p. 144:

Some readers will wish for greater clarification of the timelessness of the material substrate, which we have often stressed and will have the occasion to stress again. The persistent continuum of states of the world seems as though it could only reveal itself in a temporally successive unfolding. I can give no answer to this, and agree with Lotze that it is not our task to create such things as being, becoming, and action; they themselves must see how they manage it. We are here faced with a fact whose simple structure cannot be broken down into even simpler elements; an originary phenomenon that can be recognized and conceptually exposed, but not derived and explained. Neither a single persistent world-state nor a persistent multiplicity of world-states appears in consciousness, but only the streaming or gliding continuum of world-states whose peculiar behavior we can only understand symbolically, as a point-movement. This is a fundamental characteristic of our temporal existence, whose origins cannot be traced further back. For this reason, as soon as this fixed and unchangeable system, the timeline, is supposed to emerge from its imaginary basis and exist, it passes by as a flowing and unstoppable becoming of the knowing subject that is woven into it.

If we summarize the discussion so far, it becomes clear that even if we hold fixed the empirical picture of the world, there is such an inexhaustible fullness of metaphysical possibilities for temporal succession that regarding our main topic, there can be no question of a transcendental reality of time. Every relationship which is imposed on the absolute linkage of time elements in order to ensure the empirical is an unnecessary restriction.  Temporal sequence in general, the basic form of the world as a becoming, flowing, transitory series of states, is metaphysically indeterminate and indifferent; unambiguous reality can at most be ascribed to the material substrate of events, the fixed, unchangeable nunc stans ready for realization at any time; the timeline as the indestructible, inexhaustible, always complete and simultaneously existing source of reality.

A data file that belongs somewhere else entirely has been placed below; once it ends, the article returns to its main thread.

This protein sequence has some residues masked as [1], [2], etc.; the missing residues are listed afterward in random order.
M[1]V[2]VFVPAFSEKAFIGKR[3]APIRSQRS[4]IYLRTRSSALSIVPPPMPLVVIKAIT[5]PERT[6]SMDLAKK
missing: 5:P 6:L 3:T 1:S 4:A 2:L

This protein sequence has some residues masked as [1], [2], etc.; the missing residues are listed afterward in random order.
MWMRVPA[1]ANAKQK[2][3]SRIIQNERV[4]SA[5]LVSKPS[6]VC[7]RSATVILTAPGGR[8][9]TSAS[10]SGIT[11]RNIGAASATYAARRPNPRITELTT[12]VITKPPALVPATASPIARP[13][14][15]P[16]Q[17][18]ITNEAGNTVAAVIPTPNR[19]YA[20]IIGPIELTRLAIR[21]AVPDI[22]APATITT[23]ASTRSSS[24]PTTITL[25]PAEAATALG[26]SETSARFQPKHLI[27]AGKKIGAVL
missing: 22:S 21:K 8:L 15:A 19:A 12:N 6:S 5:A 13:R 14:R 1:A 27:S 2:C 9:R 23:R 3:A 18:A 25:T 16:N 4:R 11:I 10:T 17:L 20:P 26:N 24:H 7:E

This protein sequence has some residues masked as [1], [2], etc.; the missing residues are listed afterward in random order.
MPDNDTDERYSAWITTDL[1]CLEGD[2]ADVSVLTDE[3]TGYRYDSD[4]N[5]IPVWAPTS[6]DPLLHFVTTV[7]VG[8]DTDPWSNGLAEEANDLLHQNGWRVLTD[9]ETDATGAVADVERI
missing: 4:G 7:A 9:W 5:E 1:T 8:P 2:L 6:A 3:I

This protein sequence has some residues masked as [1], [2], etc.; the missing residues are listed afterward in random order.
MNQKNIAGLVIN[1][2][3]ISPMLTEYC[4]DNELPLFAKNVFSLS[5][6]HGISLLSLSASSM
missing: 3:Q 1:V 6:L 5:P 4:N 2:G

p. 145:

The next step in increasing generality leads us to the multiplication of the number of present moments, which trace arbitrary movements along the timeline simultaneously and independently of one another.

p. 145-146:

If the timeline is to retain its earlier, easy-to-imagine meaning as an objective reality that is valid for all the bearers of consciousness within it, then we must shift the multiplicity of individuals into the present point, and assign each individual a separate present point. These individual points move, independently of each other, arbitrarily along the timeline, and it would be the most unlikely accident, if they eternally or even temporarily coincided in a single point. […] The “simultaneity of time in different minds,” that oft-admired miracle, is probably no more real than the ubiquity of time in space.

p. 146-147:

Empirical time thus shows itself to us always filled with e, while in absolute time e can be arbitrarily exchanged with not-e, for example e can be replaced with transformed events e1, e2, e3. […] In all these cases only the case with e becomes an object of our experience, while all the cases of not-e eliminate themselves from the complex of our world. To put it differently, the case e has for us a subjective certainty, but in and of itself an arbitrary, even arbitrarily small, objective probability. I would like to call the fundamental principle expressed here, which is very important for what follows, the principle of indirect selection applied to epistemology.  The word indirect, which could be more pointedly replaced with automatic, self-acting, or the like, is intended to have the meaning it does in biology. Namely, it is not that the selected case existed from the beginning as the only real one among many that are conceivable. Rather, the selected case distinguished itself through actual competition with others as unique by virtue of its inner characteristics. In the contiguity of what does and does not serve a purpose, there survives the purposeful, by virtue of its viability. Out of the mingling of chaos and cosmos there emerges into our field of vision, by virtue of its relationship to our consciousness, only the cosmic.